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Q&A – A Conversation With Casino Jack’s Kevin Spacey


With two Academy Awards sitting on his shelves and a vast assortment of other trophies and nominations, Kevin Spacey probably wasn’t shocked to receive a coveted Golden Globe nomination recently for his performance in the satirical political comedy Casino Jack. In the film, based on true events, he plays infamous lobbyist Jack Abramoff, who went to prison for one of the most talked-about Washington scandals in recent history. We caught up with Spacey in New York to talk about his nomination; the recent passing of the film’s director, George Hickenlooper; and dirty politics in Washington.

Q: Do you still get excited about awards, or are your shelves already too crowded with them at this point?

A: They are still amazing to me. The nomination for this film came as such a surprise because it just opened and isn’t at the front of people’s minds yet. I am happy to get recognized in a year filled with so many great films and performances. It has been the most bizarre couple of months since George died. If my nomination attracts people to the movie, I am happy because that would have meant the world to him.

Q: If film still means a lot to you, then why did you take a break from Hollywood to serve as artistic director of a theater in the United Kingdom? A: It’s not that I took a break — I dedicated myself to a vision of starting a theater company in London. I am in my eighth year living in London, and we are in our seventh season. I have a little more than four years to go. My focus had to shift away from my own career and ambitions; I didn’t want to chase the same dream for another ten years. My hope is to continue to do film, though. I love film.

Q: Have you considered turning some of your favorite theatrical productions into feature films?

A: There’s no doubt that some of the greatest films ever made have come from the theater. It’s all a matter of finding a way to make the theater experience watchable on film. At the same time, as much as I’d like people to see more theater, I don’t want them to discover theater on film. I want them to come to the theater, sit in a seat, and experience it firsthand.

Q: Which medium do you find more rewarding as an actor?

A: Theater. The process of doing a play is an organic one, and the process of doing a film is totally inorganic. As an actor, when you do a play, you show up every day with a whole company of actors and crew, and you work on it for six weeks or so. You become a family. Then you share it with an audience.

Q: How does that compare with a film performance?

A: In film, shooting schedules are based on three things: actor availability, when sets are being built, and when you can rent the location for filming. If I am doing four or five scenes with Jeff Bridges in a film but he’s doing another movie, I will start working on that movie, and a few weeks later Jeff will come in for seven days and we’ll work for seven days. Then he goes away and works on another movie. I don’t see him again.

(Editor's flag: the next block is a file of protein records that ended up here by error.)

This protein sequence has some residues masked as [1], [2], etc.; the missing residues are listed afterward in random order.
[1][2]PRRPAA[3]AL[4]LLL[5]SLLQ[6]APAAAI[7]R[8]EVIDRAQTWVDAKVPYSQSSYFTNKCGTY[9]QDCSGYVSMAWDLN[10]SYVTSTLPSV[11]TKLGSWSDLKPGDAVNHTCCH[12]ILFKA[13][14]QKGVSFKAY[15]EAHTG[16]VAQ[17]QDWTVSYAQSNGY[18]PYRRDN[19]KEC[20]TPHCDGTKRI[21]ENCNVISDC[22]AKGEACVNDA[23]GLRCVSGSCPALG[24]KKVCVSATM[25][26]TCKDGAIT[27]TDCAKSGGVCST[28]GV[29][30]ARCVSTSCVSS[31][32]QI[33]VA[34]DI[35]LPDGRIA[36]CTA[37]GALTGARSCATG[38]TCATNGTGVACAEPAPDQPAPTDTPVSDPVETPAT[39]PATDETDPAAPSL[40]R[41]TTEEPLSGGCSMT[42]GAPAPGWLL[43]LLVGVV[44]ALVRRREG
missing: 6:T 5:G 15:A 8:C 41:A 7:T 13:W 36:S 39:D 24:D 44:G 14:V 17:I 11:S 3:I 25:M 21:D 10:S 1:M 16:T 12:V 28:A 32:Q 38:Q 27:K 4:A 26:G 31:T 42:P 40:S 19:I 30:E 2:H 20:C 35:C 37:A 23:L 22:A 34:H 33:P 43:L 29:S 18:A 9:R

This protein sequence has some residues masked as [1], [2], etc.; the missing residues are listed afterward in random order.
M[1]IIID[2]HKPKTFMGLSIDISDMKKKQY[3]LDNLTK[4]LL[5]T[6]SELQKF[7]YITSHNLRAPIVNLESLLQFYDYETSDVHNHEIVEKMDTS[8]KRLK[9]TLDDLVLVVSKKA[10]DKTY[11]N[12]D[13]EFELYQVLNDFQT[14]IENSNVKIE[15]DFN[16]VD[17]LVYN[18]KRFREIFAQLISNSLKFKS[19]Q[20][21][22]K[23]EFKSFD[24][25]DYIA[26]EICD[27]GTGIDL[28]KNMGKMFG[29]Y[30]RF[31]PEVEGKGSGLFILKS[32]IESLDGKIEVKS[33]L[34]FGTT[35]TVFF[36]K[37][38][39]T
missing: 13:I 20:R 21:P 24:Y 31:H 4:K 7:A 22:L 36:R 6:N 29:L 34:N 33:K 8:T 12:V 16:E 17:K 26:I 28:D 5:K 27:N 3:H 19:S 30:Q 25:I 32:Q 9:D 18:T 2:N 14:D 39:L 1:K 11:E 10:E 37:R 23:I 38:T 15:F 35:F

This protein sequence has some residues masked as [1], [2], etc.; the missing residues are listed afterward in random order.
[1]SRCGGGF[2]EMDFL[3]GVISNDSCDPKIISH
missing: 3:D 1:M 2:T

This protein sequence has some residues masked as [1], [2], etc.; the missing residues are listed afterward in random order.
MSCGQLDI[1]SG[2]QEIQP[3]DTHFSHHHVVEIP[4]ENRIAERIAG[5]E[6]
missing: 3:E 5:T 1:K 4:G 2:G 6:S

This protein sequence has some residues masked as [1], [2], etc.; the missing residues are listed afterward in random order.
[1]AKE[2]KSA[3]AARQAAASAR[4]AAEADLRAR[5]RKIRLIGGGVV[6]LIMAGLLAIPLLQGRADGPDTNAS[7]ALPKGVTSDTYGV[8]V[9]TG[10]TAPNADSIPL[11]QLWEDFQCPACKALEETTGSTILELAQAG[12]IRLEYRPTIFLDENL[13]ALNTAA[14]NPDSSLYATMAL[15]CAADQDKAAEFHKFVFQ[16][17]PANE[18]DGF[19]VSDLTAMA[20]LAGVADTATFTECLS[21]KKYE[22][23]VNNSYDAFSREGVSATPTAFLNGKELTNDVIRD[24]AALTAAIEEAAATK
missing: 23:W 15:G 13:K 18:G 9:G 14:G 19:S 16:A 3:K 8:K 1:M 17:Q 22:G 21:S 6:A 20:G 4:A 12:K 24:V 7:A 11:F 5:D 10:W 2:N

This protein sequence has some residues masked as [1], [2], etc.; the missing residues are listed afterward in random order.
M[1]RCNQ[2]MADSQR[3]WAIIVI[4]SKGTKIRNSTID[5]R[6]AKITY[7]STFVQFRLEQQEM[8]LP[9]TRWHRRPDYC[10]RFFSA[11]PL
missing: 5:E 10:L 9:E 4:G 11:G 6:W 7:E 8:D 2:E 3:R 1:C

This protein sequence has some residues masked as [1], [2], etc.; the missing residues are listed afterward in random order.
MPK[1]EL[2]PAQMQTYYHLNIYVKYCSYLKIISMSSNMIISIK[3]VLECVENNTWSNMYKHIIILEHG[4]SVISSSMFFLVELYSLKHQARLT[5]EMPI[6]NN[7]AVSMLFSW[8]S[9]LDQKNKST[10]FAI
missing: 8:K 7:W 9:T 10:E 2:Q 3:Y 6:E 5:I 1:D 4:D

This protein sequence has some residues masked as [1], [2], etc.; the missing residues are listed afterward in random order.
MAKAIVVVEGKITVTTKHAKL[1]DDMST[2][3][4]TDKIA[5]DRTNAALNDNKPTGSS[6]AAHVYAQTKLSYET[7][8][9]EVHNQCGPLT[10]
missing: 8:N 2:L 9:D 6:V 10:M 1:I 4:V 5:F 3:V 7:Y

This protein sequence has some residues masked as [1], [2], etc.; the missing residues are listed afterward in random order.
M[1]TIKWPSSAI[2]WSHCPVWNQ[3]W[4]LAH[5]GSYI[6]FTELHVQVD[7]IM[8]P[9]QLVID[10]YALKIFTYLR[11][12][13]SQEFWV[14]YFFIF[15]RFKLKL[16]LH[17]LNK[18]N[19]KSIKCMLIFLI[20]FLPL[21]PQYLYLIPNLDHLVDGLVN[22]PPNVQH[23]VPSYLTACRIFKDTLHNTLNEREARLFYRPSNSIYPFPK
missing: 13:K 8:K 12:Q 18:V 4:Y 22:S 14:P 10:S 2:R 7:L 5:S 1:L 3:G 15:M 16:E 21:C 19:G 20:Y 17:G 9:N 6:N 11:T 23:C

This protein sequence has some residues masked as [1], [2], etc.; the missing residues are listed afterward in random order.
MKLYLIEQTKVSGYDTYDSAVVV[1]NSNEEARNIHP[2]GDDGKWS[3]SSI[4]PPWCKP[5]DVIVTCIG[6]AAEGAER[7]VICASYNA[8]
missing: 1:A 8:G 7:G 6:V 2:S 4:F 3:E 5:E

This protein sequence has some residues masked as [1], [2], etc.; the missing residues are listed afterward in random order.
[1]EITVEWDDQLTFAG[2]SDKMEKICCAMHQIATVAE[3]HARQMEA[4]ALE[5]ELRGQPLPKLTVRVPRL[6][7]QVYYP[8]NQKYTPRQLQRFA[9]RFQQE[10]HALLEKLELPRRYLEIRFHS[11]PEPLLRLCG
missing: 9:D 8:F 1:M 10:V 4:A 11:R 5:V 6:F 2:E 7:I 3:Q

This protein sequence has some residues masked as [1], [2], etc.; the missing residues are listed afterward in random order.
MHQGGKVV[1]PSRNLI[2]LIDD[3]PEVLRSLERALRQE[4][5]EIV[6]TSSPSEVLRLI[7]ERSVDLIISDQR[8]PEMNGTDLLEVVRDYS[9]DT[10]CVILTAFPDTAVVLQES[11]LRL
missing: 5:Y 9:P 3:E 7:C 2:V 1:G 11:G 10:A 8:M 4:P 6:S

Q: For Casino Jack, you actually met up with Jack Abramoff in prison to talk about the character. What was that like? Was he secretive or open with you?

A: I can’t talk much about it. It was private, and I felt grateful he was willing to meet with me. It was very helpful. Meeting the person you are going to be playing is very unique. I was more interested in the emotional terrain of what he was going through at the time than what he actually did. He was very open and up-front. I met his whole team of lobbyists and lawyers in D.C. I met people who loved him, people who hated him, and people who didn’t think he got as many years in prison as he should have. Then I tried to humanize him in my performance, after the media had largely dehumanized him.

Q: Where is Jack now? We heard a few weeks ago he was free and working at a Baltimore pizza parlor making a little over minimum wage.

A: Yes, I believe it was a kosher pizza parlor. Now he’s free — completely free. His sons came to the American Film Institute’s premiere in L.A. I know his family — as difficult as it is to watch some aspects of the film — feels it is fair. We didn’t set out to make Jack Abramoff a one-dimensional villain but a person.

Q: Has working on the film influenced your feelings about politics in Washington?

A: I am revolted by Washington and the hypocrisy of the Senate hearings. There were a number of senators who had taken money from Abramoff, and McCain had taken money from competing Indian casinos for the same reasons that they were there pointing fingers at Abramoff. As long as we, in the United States, continue to insist that our politicians have to spend all of their time raising millions of dollars for television ads, it will be corrupt. If we leave it up to the politicians to clean up lobbying and finance reform, nothing is going to change.

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